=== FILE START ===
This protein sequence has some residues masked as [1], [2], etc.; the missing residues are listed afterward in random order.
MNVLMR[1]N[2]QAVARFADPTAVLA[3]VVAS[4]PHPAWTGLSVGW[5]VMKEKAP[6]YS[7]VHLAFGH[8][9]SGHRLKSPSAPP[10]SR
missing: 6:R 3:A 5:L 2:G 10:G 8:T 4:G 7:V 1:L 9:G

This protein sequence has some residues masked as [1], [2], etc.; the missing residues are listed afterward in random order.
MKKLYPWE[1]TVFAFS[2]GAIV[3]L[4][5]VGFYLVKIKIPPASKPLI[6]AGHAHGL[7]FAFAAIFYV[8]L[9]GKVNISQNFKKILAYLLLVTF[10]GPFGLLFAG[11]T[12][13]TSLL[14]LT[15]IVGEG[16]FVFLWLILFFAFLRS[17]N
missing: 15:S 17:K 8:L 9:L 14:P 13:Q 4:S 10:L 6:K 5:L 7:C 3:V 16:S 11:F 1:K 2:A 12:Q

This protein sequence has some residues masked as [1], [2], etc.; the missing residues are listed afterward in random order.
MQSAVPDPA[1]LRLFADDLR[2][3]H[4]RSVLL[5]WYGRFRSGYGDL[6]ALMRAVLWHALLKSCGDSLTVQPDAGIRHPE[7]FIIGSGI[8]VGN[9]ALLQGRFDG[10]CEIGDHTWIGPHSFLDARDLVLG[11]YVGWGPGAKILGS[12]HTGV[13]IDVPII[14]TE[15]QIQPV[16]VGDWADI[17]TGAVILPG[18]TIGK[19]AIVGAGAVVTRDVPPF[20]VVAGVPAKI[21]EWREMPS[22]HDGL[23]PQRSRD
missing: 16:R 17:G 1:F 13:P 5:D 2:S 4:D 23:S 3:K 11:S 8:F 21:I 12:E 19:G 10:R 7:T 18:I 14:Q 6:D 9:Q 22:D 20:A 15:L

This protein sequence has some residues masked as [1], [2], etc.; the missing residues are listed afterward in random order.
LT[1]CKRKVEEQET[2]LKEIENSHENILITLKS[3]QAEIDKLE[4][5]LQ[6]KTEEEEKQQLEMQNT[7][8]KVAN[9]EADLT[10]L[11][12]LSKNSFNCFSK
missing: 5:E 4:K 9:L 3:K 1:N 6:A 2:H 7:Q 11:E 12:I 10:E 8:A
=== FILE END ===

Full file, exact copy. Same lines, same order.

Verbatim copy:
This protein sequence has some residues masked as [1], [2], etc.; the missing residues are listed afterward in random order.
MNVLMR[1]N[2]QAVARFADPTAVLA[3]VVAS[4]PHPAWTGLSVGW[5]VMKEKAP[6]YS[7]VHLAFGH[8][9]SGHRLKSPSAPP[10]SR
missing: 6:R 3:A 5:L 2:G 10:G 8:T 4:G 7:V 1:L 9:G

This protein sequence has some residues masked as [1], [2], etc.; the missing residues are listed afterward in random order.
MKKLYPWE[1]TVFAFS[2]GAIV[3]L[4][5]VGFYLVKIKIPPASKPLI[6]AGHAHGL[7]FAFAAIFYV[8]L[9]GKVNISQNFKKILAYLLLVTF[10]GPFGLLFAG[11]T[12][13]TSLL[14]LT[15]IVGEG[16]FVFLWLILFFAFLRS[17]N
missing: 15:S 17:K 8:L 9:L 14:P 13:Q 4:S 10:L 6:K 5:L 7:C 3:V 16:S 11:F 1:K 2:A 12:Q

This protein sequence has some residues masked as [1], [2], etc.; the missing residues are listed afterward in random order.
MQSAVPDPA[1]LRLFADDLR[2][3]H[4]RSVLL[5]WYGRFRSGYGDL[6]ALMRAVLWHALLKSCGDSLTVQPDAGIRHPE[7]FIIGSGI[8]VGN[9]ALLQGRFDG[10]CEIGDHTWIGPHSFLDARDLVLG[11]YVGWGPGAKILGS[12]HTGV[13]IDVPII[14]TE[15]QIQPV[16]VGDWADI[17]TGAVILPG[18]TIGK[19]AIVGAGAVVTRDVPPF[20]VVAGVPAKI[21]EWREMPS[22]HDGL[23]PQRSRD
missing: 16:R 17:G 1:F 13:P 5:D 2:S 4:D 23:S 3:K 11:S 8:F 21:I 12:E 19:G 10:R 7:T 18:I 14:Q 6:D 9:Q 22:D 20:A 15:L

This protein sequence has some residues masked as [1], [2], etc.; the missing residues are listed afterward in random order.
LT[1]CKRKVEEQET[2]LKEIENSHENILITLKS[3]QAEIDKLE[4][5]LQ[6]KTEEEEKQQLEMQNT[7][8]KVAN[9]EADLT[10]L[11][12]LSKNSFNCFSK
missing: 5:E 4:K 9:L 3:K 1:N 6:A 2:H 7:Q 11:E 12:I 10:E 8:A